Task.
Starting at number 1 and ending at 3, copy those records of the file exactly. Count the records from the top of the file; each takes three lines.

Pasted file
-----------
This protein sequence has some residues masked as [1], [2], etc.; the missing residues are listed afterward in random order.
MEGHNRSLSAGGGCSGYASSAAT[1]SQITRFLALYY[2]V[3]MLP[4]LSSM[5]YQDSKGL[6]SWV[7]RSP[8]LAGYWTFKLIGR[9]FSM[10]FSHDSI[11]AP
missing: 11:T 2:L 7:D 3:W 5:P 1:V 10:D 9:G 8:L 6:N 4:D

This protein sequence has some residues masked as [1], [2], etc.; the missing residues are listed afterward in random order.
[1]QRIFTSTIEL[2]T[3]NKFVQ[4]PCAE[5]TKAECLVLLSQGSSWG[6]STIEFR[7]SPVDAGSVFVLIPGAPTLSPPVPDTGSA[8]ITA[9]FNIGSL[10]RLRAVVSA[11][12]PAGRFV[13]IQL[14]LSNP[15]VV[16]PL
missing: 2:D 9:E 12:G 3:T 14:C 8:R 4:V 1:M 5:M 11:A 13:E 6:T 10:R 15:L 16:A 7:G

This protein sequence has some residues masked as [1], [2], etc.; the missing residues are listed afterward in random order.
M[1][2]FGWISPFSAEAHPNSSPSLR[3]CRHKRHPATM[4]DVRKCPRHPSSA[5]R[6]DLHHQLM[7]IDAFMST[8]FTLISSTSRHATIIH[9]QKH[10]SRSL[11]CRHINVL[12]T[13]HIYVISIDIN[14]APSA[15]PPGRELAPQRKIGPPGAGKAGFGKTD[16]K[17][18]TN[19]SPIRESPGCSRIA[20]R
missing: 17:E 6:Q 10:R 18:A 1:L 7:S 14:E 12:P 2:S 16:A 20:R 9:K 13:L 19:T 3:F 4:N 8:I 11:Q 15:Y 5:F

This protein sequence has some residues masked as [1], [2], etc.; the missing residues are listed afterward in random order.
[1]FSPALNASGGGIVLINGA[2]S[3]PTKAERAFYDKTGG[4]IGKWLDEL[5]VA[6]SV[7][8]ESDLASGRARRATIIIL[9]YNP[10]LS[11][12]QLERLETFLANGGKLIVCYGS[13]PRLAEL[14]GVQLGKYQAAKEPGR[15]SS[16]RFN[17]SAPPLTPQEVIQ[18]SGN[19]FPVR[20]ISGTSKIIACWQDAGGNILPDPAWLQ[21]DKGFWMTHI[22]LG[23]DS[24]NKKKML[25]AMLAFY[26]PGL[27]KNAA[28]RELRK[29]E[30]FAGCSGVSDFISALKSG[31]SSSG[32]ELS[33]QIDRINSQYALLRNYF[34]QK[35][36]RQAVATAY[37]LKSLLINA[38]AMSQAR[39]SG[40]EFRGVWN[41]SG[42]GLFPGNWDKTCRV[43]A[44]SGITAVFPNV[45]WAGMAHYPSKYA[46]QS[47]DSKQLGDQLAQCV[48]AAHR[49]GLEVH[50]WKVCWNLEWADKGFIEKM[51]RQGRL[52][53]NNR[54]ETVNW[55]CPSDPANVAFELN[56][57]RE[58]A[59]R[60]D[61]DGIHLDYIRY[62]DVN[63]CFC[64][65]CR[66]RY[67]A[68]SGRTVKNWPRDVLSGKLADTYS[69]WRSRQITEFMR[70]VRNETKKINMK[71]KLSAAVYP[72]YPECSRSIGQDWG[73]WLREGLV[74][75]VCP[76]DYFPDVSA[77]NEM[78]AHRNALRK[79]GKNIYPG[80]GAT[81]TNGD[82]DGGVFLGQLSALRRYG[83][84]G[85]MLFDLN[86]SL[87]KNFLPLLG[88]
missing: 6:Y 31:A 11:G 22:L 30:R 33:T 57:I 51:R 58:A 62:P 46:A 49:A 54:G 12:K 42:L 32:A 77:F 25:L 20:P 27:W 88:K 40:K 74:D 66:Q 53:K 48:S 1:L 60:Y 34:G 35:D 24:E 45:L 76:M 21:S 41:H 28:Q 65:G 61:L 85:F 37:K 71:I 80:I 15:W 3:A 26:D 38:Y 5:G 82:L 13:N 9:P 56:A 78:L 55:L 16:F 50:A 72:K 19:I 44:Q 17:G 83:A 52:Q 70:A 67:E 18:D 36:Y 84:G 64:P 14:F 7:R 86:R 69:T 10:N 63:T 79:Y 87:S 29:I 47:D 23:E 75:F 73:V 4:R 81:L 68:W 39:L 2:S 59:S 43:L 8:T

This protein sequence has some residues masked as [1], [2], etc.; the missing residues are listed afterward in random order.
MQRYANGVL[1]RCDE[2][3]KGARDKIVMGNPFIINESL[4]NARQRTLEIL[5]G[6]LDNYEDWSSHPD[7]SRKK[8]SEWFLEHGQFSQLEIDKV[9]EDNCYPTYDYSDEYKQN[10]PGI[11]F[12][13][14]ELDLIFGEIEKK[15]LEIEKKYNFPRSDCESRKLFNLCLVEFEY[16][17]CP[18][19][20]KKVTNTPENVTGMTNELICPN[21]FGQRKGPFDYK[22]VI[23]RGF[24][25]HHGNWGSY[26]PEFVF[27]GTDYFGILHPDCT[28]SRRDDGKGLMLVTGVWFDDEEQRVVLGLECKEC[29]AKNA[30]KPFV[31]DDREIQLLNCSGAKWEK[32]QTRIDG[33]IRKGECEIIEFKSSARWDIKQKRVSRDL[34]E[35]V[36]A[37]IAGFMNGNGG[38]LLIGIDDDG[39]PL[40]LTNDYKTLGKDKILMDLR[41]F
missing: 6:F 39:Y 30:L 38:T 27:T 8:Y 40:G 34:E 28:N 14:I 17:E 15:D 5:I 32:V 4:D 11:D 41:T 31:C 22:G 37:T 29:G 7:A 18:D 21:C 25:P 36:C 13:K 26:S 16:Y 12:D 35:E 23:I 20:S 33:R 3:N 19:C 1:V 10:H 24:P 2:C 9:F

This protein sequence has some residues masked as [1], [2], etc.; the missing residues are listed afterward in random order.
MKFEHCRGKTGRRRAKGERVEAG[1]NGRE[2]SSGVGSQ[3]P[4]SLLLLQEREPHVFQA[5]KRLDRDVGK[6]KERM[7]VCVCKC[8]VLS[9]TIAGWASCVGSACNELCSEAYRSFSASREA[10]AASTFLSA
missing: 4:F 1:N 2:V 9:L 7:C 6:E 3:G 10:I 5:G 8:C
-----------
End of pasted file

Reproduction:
This protein sequence has some residues masked as [1], [2], etc.; the missing residues are listed afterward in random order.
MEGHNRSLSAGGGCSGYASSAAT[1]SQITRFLALYY[2]V[3]MLP[4]LSSM[5]YQDSKGL[6]SWV[7]RSP[8]LAGYWTFKLIGR[9]FSM[10]FSHDSI[11]AP
missing: 11:T 2:L 7:D 3:W 5:P 1:V 10:D 9:G 8:L 6:N 4:D

This protein sequence has some residues masked as [1], [2], etc.; the missing residues are listed afterward in random order.
[1]QRIFTSTIEL[2]T[3]NKFVQ[4]PCAE[5]TKAECLVLLSQGSSWG[6]STIEFR[7]SPVDAGSVFVLIPGAPTLSPPVPDTGSA[8]ITA[9]FNIGSL[10]RLRAVVSA[11][12]PAGRFV[13]IQL[14]LSNP[15]VV[16]PL
missing: 2:D 9:E 12:G 3:T 14:C 8:R 4:V 1:M 5:M 11:A 13:E 6:T 10:R 15:L 16:A 7:G

This protein sequence has some residues masked as [1], [2], etc.; the missing residues are listed afterward in random order.
M[1][2]FGWISPFSAEAHPNSSPSLR[3]CRHKRHPATM[4]DVRKCPRHPSSA[5]R[6]DLHHQLM[7]IDAFMST[8]FTLISSTSRHATIIH[9]QKH[10]SRSL[11]CRHINVL[12]T[13]HIYVISIDIN[14]APSA[15]PPGRELAPQRKIGPPGAGKAGFGKTD[16]K[17][18]TN[19]SPIRESPGCSRIA[20]R
missing: 17:E 6:Q 10:R 18:A 1:L 7:S 14:E 12:P 2:S 16:A 20:R 9:K 13:L 19:T 3:F 4:N 8:I 11:Q 15:Y 5:F